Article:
a Noncontrast axial CT of the head demonstrates hypoattenuation in the region of the left thalamus and basal ganglia (circle). b MRI FLAIR sequence demonstrates edema in the left thalamus extending to the adjacent white matter, corpus callosum, and periventricular region (outlined area). c Post-contrast sequence demonstrates a lack of enhancement in the left thalamus (arrow). d Susceptibility-weighted imaging demonstrates a microhemorrhage in the left thalamus (circle). e CT venogram demonstrates a filling defect in the left internal cerebral vein (arrow)

Literature Review

A summary of the cases obtained through the literature is provided in Tables 1 and 2.

Table 1 Cases of unilateral internal cerebral vein thrombosis reported in the literature
Table 2 Cases of bilateral internal cerebral vein thrombosis and other deep cerebral vein thrombosis reported in the literature

A total of 7 cases of UICVT were found in the literature. Of these, 6 out of 7 were on the left side. Five out of 7 used anticoagulation to treat the condition, all with reported positive outcomes, described as either resolution of symptoms, resolved thalamic edema, or some degree of recanalization. No common risk factors were identified.

A total of 8 cases of bilateral internal cerebral vein thrombosis were identified in the literature. In these cases, 6 out of 8 outlined how they were treated with anticoagulation. Four cases reported full resolution of symptoms, while 1 case reported an outcome of death. Three of the cases had anemia demonstrated in labs.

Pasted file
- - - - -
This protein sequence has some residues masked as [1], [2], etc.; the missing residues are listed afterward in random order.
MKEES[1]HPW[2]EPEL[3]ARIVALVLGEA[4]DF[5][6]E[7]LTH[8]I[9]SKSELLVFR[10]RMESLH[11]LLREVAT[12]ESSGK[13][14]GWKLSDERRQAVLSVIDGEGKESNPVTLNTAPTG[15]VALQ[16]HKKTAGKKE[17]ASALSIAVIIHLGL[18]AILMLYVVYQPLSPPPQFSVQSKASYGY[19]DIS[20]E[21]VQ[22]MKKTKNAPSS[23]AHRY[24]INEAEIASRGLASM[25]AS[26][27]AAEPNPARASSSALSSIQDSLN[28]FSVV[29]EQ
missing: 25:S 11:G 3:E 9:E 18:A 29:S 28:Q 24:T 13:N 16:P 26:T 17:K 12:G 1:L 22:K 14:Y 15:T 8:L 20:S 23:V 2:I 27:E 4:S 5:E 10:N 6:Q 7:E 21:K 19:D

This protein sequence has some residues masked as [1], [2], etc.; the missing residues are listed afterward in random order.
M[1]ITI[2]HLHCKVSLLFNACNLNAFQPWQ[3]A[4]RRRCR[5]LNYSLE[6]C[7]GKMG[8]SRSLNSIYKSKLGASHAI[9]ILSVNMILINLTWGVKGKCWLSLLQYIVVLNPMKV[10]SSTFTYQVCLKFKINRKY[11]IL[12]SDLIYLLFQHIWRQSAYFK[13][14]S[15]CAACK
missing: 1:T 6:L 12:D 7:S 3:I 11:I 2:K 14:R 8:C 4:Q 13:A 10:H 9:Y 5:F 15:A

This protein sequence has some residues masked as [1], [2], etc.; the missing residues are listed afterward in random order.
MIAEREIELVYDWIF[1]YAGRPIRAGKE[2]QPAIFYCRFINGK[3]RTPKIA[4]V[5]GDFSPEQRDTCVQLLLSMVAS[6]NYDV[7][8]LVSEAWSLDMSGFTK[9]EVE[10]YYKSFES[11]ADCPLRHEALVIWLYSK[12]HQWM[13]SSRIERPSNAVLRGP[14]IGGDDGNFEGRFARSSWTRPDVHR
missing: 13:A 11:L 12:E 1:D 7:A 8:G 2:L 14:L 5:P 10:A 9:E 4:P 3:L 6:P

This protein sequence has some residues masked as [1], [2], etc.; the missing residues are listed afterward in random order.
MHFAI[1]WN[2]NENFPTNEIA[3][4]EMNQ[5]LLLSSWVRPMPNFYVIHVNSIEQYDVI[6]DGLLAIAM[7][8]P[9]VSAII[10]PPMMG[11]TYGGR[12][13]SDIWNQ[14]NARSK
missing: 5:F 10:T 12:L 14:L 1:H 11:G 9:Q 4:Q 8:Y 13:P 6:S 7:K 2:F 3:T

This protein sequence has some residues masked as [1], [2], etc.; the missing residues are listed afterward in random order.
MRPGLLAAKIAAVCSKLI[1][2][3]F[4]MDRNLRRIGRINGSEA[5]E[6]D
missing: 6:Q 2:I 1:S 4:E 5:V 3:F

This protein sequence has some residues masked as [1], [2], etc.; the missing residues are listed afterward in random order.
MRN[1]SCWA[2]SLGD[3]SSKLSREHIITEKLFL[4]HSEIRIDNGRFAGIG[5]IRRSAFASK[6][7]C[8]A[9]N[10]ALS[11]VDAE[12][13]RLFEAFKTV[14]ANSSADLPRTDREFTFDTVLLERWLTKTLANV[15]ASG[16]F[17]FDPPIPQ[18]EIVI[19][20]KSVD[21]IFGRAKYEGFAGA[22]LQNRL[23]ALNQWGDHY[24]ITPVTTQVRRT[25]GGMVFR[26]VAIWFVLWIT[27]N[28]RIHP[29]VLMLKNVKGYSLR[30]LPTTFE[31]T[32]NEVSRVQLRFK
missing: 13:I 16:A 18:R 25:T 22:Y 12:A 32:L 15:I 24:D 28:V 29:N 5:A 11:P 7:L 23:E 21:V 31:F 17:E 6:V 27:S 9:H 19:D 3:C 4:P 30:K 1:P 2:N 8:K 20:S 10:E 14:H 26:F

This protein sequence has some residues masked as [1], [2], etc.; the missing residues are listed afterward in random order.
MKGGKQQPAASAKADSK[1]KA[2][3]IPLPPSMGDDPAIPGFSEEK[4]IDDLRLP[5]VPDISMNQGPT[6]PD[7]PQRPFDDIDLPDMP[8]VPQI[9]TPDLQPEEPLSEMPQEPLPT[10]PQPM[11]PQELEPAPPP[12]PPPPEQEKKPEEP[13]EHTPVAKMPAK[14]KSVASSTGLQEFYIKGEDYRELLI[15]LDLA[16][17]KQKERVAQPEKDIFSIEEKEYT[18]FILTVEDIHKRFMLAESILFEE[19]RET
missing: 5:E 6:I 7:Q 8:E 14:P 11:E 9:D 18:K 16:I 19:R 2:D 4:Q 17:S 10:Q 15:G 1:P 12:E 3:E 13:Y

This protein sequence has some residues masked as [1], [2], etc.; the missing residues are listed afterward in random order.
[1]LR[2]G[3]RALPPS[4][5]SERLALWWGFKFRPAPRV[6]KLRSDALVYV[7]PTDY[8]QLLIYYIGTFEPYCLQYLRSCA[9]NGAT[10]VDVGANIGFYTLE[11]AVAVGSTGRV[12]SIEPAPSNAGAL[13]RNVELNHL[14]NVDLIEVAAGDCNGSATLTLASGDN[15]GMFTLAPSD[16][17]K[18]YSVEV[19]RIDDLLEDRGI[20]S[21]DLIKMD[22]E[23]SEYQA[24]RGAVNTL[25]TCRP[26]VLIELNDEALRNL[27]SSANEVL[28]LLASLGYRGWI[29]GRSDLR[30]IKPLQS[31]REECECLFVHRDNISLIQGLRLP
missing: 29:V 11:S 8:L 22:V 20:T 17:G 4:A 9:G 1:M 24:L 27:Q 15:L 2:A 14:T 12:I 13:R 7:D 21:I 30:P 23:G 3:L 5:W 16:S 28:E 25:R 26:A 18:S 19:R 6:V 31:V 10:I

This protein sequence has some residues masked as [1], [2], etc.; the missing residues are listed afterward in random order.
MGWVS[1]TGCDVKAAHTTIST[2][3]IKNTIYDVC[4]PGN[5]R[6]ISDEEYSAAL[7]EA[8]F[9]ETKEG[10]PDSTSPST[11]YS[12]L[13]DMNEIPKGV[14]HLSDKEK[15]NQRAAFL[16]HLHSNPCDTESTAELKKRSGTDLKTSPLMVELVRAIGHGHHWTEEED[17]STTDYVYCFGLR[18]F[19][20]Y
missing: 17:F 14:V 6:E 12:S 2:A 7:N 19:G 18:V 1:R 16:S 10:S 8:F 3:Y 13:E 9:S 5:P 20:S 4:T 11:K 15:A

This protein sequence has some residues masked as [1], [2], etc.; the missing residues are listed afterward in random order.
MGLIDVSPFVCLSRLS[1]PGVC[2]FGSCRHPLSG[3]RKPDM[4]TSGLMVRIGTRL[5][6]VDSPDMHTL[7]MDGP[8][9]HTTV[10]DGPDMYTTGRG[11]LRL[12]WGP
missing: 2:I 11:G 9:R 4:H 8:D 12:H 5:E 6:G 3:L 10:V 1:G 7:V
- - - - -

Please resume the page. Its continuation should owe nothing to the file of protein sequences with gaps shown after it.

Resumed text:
Thrombosis of the cerebral venous system is an uncommon cause of stroke, accounting for approximately 0.2 to 1.3 stroke cases per 100,000 per year [1]. Of these, only an estimated 11% involves the deep cerebral veins [2]. Thrombosis of the internal cerebral veins is rare, but when it does occur, it is most often bilateral. UICVT is an extremely rare entity with less than 10 reported cases in the literature (Table 1). Interestingly, of the reported cases in the literature, all but one case were left sided. The one case that presented on the right was in the post-operative setting after resection of a right-sided tumor. [3]. In the two cases that we presented, both were also on the left. Some articles have also found that when there is bilateral internal cerebral vein thrombosis, thalamic infarct preferentially occurs on the left [4,5,6]. While the exact pathophysiology of unilateral thrombosis is not yet fully understood, a theory has been proposed by Philpott et al. suggesting that the underlying asymmetry in venous drainage may play a role, with the right-sided deep venous system draining better than the left [7]. This may mirror the well-known asymmetry where the superior sagittal sinus drains preferentially into the right transverse sinus [8]. Additionally, there has been speculation as to whether hemispheric dominance may play a role, causing right-sided internal cerebral vein thrombosis to be clinically silent, in contradistinction to left-sided internal cerebral vein thrombosis. Our working hypothesis is that the cause of unilateral thrombosis and left-sided predilection is likely due to asymmetric drainage as suggested by Philpott et al., but the anatomic verification of this has yet to be studied and elucidated.